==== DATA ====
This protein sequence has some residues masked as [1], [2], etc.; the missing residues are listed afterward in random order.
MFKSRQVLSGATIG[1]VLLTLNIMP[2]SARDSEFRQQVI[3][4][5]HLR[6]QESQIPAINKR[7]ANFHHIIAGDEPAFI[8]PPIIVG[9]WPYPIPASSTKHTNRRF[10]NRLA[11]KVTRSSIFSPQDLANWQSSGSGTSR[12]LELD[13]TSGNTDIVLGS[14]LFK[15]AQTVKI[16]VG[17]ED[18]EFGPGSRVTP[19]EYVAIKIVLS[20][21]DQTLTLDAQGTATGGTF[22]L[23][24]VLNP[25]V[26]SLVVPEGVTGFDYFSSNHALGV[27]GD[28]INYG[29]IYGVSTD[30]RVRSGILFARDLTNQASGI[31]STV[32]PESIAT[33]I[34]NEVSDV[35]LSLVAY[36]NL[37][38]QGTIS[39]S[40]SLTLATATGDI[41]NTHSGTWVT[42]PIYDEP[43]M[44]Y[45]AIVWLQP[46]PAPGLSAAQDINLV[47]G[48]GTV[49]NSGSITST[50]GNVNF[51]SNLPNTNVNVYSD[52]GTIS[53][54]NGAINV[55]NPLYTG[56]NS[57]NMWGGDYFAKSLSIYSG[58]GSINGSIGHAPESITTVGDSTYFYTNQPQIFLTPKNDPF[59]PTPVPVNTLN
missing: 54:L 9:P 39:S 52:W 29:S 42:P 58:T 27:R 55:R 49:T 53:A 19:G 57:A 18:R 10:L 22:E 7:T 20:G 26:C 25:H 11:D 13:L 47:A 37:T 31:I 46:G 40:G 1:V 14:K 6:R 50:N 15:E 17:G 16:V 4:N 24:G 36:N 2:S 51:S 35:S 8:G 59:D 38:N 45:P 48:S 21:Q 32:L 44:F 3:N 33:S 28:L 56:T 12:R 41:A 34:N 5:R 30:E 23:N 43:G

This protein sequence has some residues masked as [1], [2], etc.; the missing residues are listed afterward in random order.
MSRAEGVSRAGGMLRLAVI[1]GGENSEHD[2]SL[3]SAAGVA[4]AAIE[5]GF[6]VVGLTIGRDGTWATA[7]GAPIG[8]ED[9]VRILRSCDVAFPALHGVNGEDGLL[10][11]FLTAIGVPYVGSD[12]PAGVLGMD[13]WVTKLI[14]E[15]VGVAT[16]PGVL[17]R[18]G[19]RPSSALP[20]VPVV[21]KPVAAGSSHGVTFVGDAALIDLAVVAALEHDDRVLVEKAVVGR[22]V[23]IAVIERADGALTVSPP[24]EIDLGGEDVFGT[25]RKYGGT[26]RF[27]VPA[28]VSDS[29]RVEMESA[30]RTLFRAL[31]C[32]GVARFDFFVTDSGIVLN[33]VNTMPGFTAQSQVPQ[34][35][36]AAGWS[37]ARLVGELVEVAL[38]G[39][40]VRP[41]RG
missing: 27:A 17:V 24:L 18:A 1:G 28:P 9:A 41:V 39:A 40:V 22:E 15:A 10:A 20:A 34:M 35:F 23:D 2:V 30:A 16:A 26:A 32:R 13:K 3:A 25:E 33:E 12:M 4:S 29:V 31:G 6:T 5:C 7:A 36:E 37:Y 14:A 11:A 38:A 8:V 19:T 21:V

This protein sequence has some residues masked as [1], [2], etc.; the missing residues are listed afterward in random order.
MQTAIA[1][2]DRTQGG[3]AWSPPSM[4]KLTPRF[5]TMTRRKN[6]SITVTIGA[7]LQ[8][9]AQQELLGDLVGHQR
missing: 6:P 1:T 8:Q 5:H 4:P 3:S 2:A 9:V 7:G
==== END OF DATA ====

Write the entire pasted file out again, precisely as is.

This protein sequence has some residues masked as [1], [2], etc.; the missing residues are listed afterward in random order.
MFKSRQVLSGATIG[1]VLLTLNIMP[2]SARDSEFRQQVI[3][4][5]HLR[6]QESQIPAINKR[7]ANFHHIIAGDEPAFI[8]PPIIVG[9]WPYPIPASSTKHTNRRF[10]NRLA[11]KVTRSSIFSPQDLANWQSSGSGTSR[12]LELD[13]TSGNTDIVLGS[14]LFK[15]AQTVKI[16]VG[17]ED[18]EFGPGSRVTP[19]EYVAIKIVLS[20][21]DQTLTLDAQGTATGGTF[22]L[23][24]VLNP[25]V[26]SLVVPEGVTGFDYFSSNHALGV[27]GD[28]INYG[29]IYGVSTD[30]RVRSGILFARDLTNQASGI[31]STV[32]PESIAT[33]I[34]NEVSDV[35]LSLVAY[36]NL[37][38]QGTIS[39]S[40]SLTLATATGDI[41]NTHSGTWVT[42]PIYDEP[43]M[44]Y[45]AIVWLQP[46]PAPGLSAAQDINLV[47]G[48]GTV[49]NSGSITST[50]GNVNF[51]SNLPNTNVNVYSD[52]GTIS[53][54]NGAINV[55]NPLYTG[56]NS[57]NMWGGDYFAKSLSIYSG[58]GSINGSIGHAPESITTVGDSTYFYTNQPQIFLTPKNDPF[59]PTPVPVNTLN
missing: 54:L 9:P 39:S 52:W 29:S 42:P 58:T 27:R 55:R 49:T 53:A 19:G 57:A 18:R 10:L 22:E 7:T 20:G 26:C 25:H 11:D 13:L 47:A 37:T 31:I 46:G 40:G 1:V 14:K 6:R 50:N 15:E 17:G 16:V 4:N 24:G 36:N 2:S 51:S 35:S 8:G 59:D 38:N 45:P 48:S 21:Q 32:L 44:F 3:N 33:S 28:L 56:T 12:R 41:A 34:N 5:R 30:E 23:N 43:G

This protein sequence has some residues masked as [1], [2], etc.; the missing residues are listed afterward in random order.
MSRAEGVSRAGGMLRLAVI[1]GGENSEHD[2]SL[3]SAAGVA[4]AAIE[5]GF[6]VVGLTIGRDGTWATA[7]GAPIG[8]ED[9]VRILRSCDVAFPALHGVNGEDGLL[10][11]FLTAIGVPYVGSD[12]PAGVLGMD[13]WVTKLI[14]E[15]VGVAT[16]PGVL[17]R[18]G[19]RPSSALP[20]VPVV[21]KPVAAGSSHGVTFVGDAALIDLAVVAALEHDDRVLVEKAVVGR[22]V[23]IAVIERADGALTVSPP[24]EIDLGGEDVFGT[25]RKYGGT[26]RF[27]VPA[28]VSDS[29]RVEMESA[30]RTLFRAL[31]C[32]GVARFDFFVTDSGIVLN[33]VNTMPGFTAQSQVPQ[34][35][36]AAGWS[37]ARLVGELVEVAL[38]G[39][40]VRP[41]RG
missing: 27:A 17:V 24:L 18:A 1:G 28:P 9:A 41:V 39:A 40:V 22:E 15:A 10:A 20:A 34:M 35:F 23:D 2:V 30:A 16:A 26:A 32:R 13:K 3:A 25:E 33:E 12:M 4:S 29:V 31:G 6:T 5:C 7:A 36:E 37:Y 14:A 11:A 38:A 8:V 19:T 21:V

This protein sequence has some residues masked as [1], [2], etc.; the missing residues are listed afterward in random order.
MQTAIA[1][2]DRTQGG[3]AWSPPSM[4]KLTPRF[5]TMTRRKN[6]SITVTIGA[7]LQ[8][9]AQQELLGDLVGHQR
missing: 6:P 1:T 8:Q 5:H 4:P 3:S 2:A 9:V 7:G